Moreover, the legal advisors themselves should be in a position where they can advise their clients on an informed basis about the principles applied by and performance of arbitrators. There is also the matter of accommodating public interest in the review of arbitration proceedings, which can only be served by the introduction of some transparency and disclosure of information regarding such arbitral proceedings and awards.

In view of this paper, then, there appears to be an established case for making some elements of the arbitral proceedings more transparent and free from the obligation to observe confidentiality. As one example, the UNCITRAL Notes on Organizing Arbitral Proceedings in note 32 encourages parties to include in a confidentiality agreement only those elements of the proceedings that are necessary for individual cases.

An agreement on confidentiality might cover, for example, one or more of the following matters: the material or information that is to be kept confidential e. To sum up, we may say that arbitration in recent years has become relatively more transparent in that the rules from various regulatory organizations have become accessible to stakeholders, and at the same time noting that there has been an increasing number of voluntary disclosures that provide information about the way arbitration takes place. As Catherine Rogers and Richard Cadwallader point out:. Arbitral decision making in the past occurred in a virtual black box [ At that time, international commercial arbitration was predominantly a compromise-oriented process [ Instead of formal, transparent rules, arbitrators crafted proceedings based on their culturally defined professional experiences and their sense of what was equitable and just.

As a consequence of these conditions, parties had little ability to peek at the inner workings of the decisional machine. Even if they could, the number of skilled arbitrators and recognized institutions were few, so there was no basis for comparison shopping. High rates of voluntary compliance also ensured that national courts would not be able to glimpse inside the system during enforcement proceedings. Today the situation is somewhat different. A series of reforms have made international commercial arbitration considerably more transparent, meaning that the rules that regulate decision-making are more readily available to interested parties, who in this instance are the users of the system.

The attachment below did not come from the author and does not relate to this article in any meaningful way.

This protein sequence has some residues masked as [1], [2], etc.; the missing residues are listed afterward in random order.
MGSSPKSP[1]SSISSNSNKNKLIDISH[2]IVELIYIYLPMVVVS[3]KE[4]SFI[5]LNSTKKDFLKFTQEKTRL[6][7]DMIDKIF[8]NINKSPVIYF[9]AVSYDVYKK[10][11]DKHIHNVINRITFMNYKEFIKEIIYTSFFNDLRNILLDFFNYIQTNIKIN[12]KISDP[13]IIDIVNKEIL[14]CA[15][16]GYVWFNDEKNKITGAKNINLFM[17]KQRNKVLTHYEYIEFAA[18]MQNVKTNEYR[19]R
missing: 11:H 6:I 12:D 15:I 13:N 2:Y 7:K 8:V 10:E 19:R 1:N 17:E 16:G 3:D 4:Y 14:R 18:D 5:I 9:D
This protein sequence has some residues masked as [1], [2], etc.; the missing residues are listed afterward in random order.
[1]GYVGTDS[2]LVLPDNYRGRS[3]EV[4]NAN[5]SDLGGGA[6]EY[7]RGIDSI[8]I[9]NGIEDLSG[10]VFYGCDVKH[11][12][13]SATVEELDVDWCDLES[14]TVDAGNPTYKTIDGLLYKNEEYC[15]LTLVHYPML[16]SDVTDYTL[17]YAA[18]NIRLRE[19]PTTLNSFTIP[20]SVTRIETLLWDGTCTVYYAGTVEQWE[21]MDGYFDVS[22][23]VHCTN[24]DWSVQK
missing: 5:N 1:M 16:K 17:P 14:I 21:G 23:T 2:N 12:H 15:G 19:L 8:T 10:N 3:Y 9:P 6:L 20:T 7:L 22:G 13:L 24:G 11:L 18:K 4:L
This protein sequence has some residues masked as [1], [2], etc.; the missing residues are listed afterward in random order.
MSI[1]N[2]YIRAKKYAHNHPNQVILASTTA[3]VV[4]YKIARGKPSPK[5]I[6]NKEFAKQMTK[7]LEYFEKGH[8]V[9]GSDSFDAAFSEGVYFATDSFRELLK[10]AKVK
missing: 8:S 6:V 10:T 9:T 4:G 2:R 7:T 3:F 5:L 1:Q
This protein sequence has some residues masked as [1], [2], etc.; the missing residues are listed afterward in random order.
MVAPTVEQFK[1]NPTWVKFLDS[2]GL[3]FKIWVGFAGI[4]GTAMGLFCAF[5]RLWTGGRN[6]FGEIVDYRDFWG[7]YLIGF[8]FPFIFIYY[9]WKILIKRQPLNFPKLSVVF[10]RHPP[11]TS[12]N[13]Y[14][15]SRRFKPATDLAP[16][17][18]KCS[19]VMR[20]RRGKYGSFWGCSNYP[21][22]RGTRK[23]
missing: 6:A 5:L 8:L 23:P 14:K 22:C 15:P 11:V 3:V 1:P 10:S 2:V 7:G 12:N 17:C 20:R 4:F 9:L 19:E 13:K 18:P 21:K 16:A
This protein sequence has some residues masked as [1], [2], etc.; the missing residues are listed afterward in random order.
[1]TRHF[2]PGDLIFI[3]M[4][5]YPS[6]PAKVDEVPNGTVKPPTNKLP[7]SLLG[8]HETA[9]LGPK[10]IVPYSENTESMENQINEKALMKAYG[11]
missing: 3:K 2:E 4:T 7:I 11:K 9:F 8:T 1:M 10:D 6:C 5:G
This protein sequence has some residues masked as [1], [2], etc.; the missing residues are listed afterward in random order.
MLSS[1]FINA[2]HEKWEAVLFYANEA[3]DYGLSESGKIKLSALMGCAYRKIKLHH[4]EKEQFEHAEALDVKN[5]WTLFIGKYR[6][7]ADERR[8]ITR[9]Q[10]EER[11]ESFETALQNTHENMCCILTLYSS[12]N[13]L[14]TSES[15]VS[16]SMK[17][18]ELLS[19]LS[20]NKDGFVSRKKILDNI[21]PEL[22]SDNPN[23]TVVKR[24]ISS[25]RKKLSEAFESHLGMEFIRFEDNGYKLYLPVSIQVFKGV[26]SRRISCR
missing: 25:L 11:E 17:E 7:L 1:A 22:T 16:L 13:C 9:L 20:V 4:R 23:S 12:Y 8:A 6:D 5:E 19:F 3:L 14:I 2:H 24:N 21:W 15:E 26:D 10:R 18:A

Inner Workings Of The Novel: Studying A Genre

At the same time, a growing number of voluntary and involuntary disclosures provide increased information to the users, as well as to the general public, about numerous individual cases. While the disclosures generally are made for reasons other than to advance transparency, the information they provide inevitably illuminates the inner workings of the international commercial arbitration system.

The parties can also impose a contractual obligation of non-disclosure for researchers before admitting them as observers in arbitral proceedings. The following examples offer some instances of the relaxation of the absolute conditions of confidentiality.


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  5. In Associated Electric and Gas Insurance Services Ltd v European Reinsurance Co of Zurich , the Privy Council decided that the essential nature of commercial arbitration was private proceedings and that unlike litigation in public courts information is not placed within reach of the public. As such, the implied restrictions on the use of documentation and materials obtained in arbitration proceedings will have a greater impact than similar materials in litigation. However, the Privy Council significantly decided that, where the issues of confidentiality touched on the award, there may not be the same degree of implied restriction of confidentiality.

    The reasoning given was that an award may later have to be referred to for accounting purposes or in legal proceedings and for the practical purpose of enforcing the rights conferred by the award itself. Another study by the advocates of publication of awards concluded that confidentiality was not one of the most valued aspects of international commercial arbitration and that less than 10 per cent of the participants that had been surveyed had indicated confidentiality as one of the important aspects of arbitration.

    The ICC International Court of Arbitration has started publishing important extracts from its awards, after they have been adequately sanitized by the removal of any identifying information, and which are then available for comment by academics, practitioners, and other experts. The advantage of having a repository of awards can hardly be overlooked. The disclosure of such awards could be used as educational samples during the course of training of arbitrators.

    It could also lead to the development of the law and practice of arbitration and the encouragement of consistency by future arbitrators in reasoned international awards.